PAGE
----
Each organ in the human body has a different renewal period. Protein is the “brick”, the basis of this building, and the protein itself is made up of amino acids. The complete set of amino acids, some of which are essential, is needed to renew the human body. If any of the essential amino acids are missing, the process stops.
This is another fact proving that counting calories (deficit or surplus) is not enough to achieve our goals (losing weight or gaining muscle mass).
Are we getting enough protein in our food,
which we eat every day?
Here is a list of renewal periods for some human organs:
- The epithelial cells of the stomach and intestines – 3-5 days;
- Cornea of the eye – 10 days;
- The mucous membrane of the tongue and mouth – 10-14 days;
- Bronchi – 2-3 weeks;
- Skin – 1-3 months;
- Blood – 4 months;
- Liver – 6-18 months;
- Kidneys – 6-18 months;
- Spleen – 6-18 months;
- Hair – 1-2 cm per month (renewal depends on its length 😉);
- Lash and eyebrows – 3-6 months
- Nails – 1-4 mm per month, full renewal 6 months.
- Lungs – up to 1 year;
- Lymphatic system – 2 years;
- Bone tissue – 10 years;
- Muscles – 15 years;
- Heart – 20 years.
The brain, lungs, and organs of the digestive and excretory systems are organs that do not renew themselves in the traditional way.
The brain is one of the most complex organs in the human body. Neurons in the brain can regenerate, but this does not mean that the brain is completely renewed. Brain cells do not multiply as often as cells in other organs. The brain can change and adapt throughout a person’s life, and it is practically impossible to determine any time frame for complete renewal. The more new information a person absorbs, the more dynamic the regeneration processes are.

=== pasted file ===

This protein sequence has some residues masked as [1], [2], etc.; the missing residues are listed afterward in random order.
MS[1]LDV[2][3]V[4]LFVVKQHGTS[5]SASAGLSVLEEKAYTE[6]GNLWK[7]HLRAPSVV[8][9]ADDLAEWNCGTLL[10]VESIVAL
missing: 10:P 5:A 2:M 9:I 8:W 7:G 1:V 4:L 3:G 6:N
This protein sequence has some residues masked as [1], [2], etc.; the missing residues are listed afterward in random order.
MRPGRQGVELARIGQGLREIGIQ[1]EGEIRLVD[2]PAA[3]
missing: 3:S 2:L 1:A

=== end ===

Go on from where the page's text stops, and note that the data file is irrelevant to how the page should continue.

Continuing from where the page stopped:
The lungs are organs that are often exposed to damage from daily activities, improper sports and harmful habits. The cells in them regenerate and recover after such damage, as long as they are provided with conditions for this.
The organs of the digestive and excretory systems work in an extremely aggressive environment, and while their mucous membranes/epithelium are renewed in a very short time, this is not the case for their complete renewal.
To ensure this renewal, a “life-saving” daily protein intake of 0.8 to 1.1 grams per kilogram of body weight is required, from a complete set of amino acids, ie. from food with high nutritional value.
If we do not provide at least this amount, the organs cannot repair themselves normally and are very likely to start getting sick and aging.
And in order not to lose muscle mass during daily physical activities and to maintain a normal metabolism, this amount needs to be increased even more – it is normal to take around 1.5, and for active athletes even 1.8- 1.9 g per kilogram of weight.
Protein alone is not enough to make food complete and of high nutritional value. To learn more, contact us or sign up for the next round of the Strong Spirit and Healthy Body Marathon – this will enable you to achieve your goals.